Thank You, Readers!
Monday I posed an online marketing problem. If you are in business and launching a blog, upgrading a website, or creating a new website, what is the first question you need to ask yourself? We got great responses from brilliant people like Andrew and Joanna Young and Cath Lawson and Tara Joyce and Alina Popescu and Karen Swim and Barbara Ling and Dennis Salazar and Steve Sherlock and Mary-Lynn Foster and Dennis and Fred H Schlegel and George Ajazi.
These responses were so good, in fact, I will reprint them as part of a post on the branding and marketing discovery process on Friday. For now, I hope my Word Sell respondents will see why my question ought to come first; how my question immediately puts all other discovery questions into crystal clear focus so that issues that must be addressed before launching or upgrading a website or blog are in fact addressed.
The Answer – What Are My Keyword Phrases?
Pretty anti climactic, eh? Mundane though it might be, until you know your primary keyword phrases, you cannot create content that will impress the search engines (search engine optimization) or attract human readers. Whenever one of my business blog consulting clients or prospective clients tells me s/he wants a blog or a new website, I ask, What are your keyword phrases?
What Is a Keyword Phrase?
Hey, not everybody knows the answer – especially entrepreneurs, who have other things on their mind like running their business. Simply put, a keyword phrase is a phrase a potential customer would use when searching online for your products and services. There you go – nothing to it, right? Well, when I ask people, What words do people use on Google when they’re searching for your products and services?, I generally get anything from a blank stare to a tentative guess. Fact is, few people have a clear grasp of what words searchers use to find their companies online.
This is why determining keyword phrases is so foundational to any online marketing effort. Without knowing the right keyword phrases, it is not possible to write content for a blog or website that speaks effectively to human readers – and to the search engines that make your words visible to them. My one, simple question about keyword phrases opens up a much needed (and long overdue) discussion of fundamental marketing and branding issues.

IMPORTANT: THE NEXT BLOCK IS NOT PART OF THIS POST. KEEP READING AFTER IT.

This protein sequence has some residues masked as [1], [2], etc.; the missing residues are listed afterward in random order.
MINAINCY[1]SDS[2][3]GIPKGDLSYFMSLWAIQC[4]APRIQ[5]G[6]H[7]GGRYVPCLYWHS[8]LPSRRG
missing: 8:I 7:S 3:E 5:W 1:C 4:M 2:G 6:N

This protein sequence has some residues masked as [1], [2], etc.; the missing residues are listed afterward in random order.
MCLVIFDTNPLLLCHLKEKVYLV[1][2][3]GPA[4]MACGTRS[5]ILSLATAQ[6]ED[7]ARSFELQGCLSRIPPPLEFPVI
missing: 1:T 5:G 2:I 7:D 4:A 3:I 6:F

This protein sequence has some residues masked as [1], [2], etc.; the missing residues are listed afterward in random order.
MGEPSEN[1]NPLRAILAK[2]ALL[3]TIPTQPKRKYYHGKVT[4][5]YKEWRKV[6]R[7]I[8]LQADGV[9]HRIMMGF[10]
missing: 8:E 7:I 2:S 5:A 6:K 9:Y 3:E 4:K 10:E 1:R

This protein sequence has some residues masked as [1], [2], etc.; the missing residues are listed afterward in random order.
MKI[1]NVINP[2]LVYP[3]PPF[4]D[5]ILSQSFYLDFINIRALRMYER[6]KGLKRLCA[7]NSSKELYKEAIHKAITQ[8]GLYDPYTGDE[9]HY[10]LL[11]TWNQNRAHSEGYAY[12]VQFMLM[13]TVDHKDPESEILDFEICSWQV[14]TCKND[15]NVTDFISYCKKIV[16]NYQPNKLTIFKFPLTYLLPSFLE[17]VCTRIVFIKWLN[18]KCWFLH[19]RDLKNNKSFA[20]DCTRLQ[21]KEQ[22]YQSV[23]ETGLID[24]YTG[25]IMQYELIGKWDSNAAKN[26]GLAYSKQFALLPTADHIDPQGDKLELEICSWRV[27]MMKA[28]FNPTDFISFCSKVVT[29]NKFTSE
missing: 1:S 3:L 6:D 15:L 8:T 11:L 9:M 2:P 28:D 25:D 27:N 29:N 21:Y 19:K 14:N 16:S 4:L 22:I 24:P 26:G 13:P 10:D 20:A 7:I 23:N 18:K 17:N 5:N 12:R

- What niches do we serve?
- How do we describe what we do?
- How do our customers describe what we do?
- What do our customers want?
- How do our competitors answer these questions?
After framing the discussion around my initial question, we are in a position to ask penetrating discovery questions, and I’m hard pressed to think of better ones than those my readers offered on Monday. We can ask our questions with assurance that the discussion will center on the task at hand – determining precisely where customer needs and company value intersect. The intersection’s coordinates? Keyword Phrase & Central.
If, instead, we launch into a generalized discussion about objectives and value propositions, we wind up with web content that reflects just that – a lot of verbiage about value and benefits and corporate philosophy. At its worst, such content can best be described as what David Meerman Scott calls Gobbledygook. At its best, the content is useful and persuasive, but nobody sees it because the pages that it resides on are not built to attract the desired readers. Start with what gets people to the site (keyword phrases), and then move to the issues of why they should do business with you once they’ve found you.
Why It All Starts with Keyword Phrases
When you start with the right group of keyword phrases, you build web pages that attract human readers and raise your visibility on the search engines. Yet by and large, entrepreneurs and small and midsize companies don’t start with keyword phrases, even though they come into play in the earliest stages of programming a site.They probably don’t select a web developer based on its SEO capabilities. They seldom hire a professional copywriter, much less one experienced in writing optimized content. Companies might sign up for their developer’s SEO (search engine optimization) package after the blog or website is built, or they might get the idea a year or two down the road that maybe they should tune up their site for Google. In the meantime, their web pages languish in Google oblivion – and the few human readers who find these pages find little if anything to get excited about.
You can do SEO after the fact, but it’ll be a clunky vehicle: you can’t change a tractor into a Corvette just by swapping out a few dozen parts. Optimizing a website or blog is not just a matter of rewriting a few paragraphs of page content. It involves things like incorporating keyword phrases into meta descriptions and page URLs, and building internal and inbound links with keyword optimized anchor text. It’s easier, faster, cheaper, and more efficient to build the proper content in up front rather than try to slap it on later.
Blogs to the SEO Rescue
Most folks already have a website, so starting at the beginning with their keyword phrases is not always practical. However, most folks do not have a business blog. Here’s an opportunity to start from scratch and start optimizing for the search terms that count for you. You have to take advantage of blogs, because if you’re out of sight on Google, you’re out of mind with customers. And blogs are a search engine’s best friend. To carry the transportation – SEO analogy a little further, if you add a blog to your website domain, it’ll be like strapping a jet engine to your lawnmower. Harness that blog power with the right content and you can mow down the competition without breaking a sweat.